But Jay made two more trips to Sarasota scouting places and he happened upon the Higel house in April of 1987. “He brought me to this property and honestly the feeling I had about this house was that it was magical and I didn’t even know its history at the time,” said Laura. “I fell completely in love with the house and the setting.
“It was on water and a year after we moved in we added a swimming pool. So much for my fears. Our whole family willingly embraced the Sarasota lifestyle and took swimming lessons. We were in the water or on the water all the time. I love to watch the sunset from our boat.”
Eventually four sons and a niece made up the family that grew up in the Higel house and went to Out-of-Door Academy where Laura volunteered. Additionally, she worked as an educational consultant and got a nursing degree. In 2013 Jay Crouse authored a book, “Men and The Church: Is There a Future?” and he found his calling in ministering to young men. The couple have been prominent philanthropists supporting education and the arts.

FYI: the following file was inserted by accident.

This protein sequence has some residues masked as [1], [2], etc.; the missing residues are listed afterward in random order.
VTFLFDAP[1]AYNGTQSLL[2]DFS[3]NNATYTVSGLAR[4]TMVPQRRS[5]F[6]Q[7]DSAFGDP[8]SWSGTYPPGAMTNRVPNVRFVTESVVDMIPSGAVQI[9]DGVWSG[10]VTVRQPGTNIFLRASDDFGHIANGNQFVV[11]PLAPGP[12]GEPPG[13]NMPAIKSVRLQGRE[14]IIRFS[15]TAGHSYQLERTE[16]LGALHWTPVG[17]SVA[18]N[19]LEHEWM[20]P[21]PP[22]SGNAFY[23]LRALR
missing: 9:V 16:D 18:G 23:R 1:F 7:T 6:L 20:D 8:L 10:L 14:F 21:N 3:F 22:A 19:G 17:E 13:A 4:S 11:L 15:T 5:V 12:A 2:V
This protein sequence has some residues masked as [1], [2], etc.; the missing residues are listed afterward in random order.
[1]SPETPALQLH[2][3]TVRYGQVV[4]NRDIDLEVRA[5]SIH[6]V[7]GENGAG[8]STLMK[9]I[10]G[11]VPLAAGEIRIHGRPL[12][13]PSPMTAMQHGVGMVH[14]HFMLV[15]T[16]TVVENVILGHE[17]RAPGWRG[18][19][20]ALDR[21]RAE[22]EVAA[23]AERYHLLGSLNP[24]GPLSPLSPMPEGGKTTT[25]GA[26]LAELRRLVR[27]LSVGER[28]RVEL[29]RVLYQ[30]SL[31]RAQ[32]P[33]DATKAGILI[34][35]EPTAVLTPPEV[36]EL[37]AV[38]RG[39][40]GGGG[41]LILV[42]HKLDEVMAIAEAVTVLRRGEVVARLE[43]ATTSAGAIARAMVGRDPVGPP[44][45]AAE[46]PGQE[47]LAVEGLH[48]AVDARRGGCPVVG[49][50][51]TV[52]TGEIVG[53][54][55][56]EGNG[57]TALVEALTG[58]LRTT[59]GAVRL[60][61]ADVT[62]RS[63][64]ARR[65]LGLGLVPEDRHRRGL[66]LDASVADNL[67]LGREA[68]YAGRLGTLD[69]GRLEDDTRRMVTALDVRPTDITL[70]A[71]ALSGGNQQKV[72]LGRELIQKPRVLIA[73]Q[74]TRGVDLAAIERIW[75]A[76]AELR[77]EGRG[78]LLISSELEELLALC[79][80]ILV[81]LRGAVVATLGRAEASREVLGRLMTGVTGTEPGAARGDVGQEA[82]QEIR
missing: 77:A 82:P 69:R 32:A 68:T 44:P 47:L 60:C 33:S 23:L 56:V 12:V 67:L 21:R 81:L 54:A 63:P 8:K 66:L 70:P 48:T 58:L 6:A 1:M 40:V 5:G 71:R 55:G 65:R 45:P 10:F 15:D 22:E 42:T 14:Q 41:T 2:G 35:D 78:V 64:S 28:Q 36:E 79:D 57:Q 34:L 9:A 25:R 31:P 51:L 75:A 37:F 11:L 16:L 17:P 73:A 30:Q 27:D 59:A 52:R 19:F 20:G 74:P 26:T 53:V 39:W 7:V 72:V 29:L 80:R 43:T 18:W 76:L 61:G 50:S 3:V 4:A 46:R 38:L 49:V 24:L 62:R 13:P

The size of the household and the number of friends and out-of-state family who gravitated to the Higel house led Jay and Laura to work with architect Frank Folsom Smith to design a detached guest lodge that matched the materials and style of the historic 1915 house. The sleeping loft in the lodge has always been an instant favorite with every child who walked in and was temped by the ladder.
After living in the Higel house for 31 years and being able to see their two grandchildren enjoy holidays at the house the way their sons did, Jay and Laura Crouse are ready to downsize to a smaller home and move to another city, Charleston. TheThe new owners plan to preserve this piece of Florida history while enjoying an ideal home in a perfect location.
Excerpt from Sarasota Herald Tribune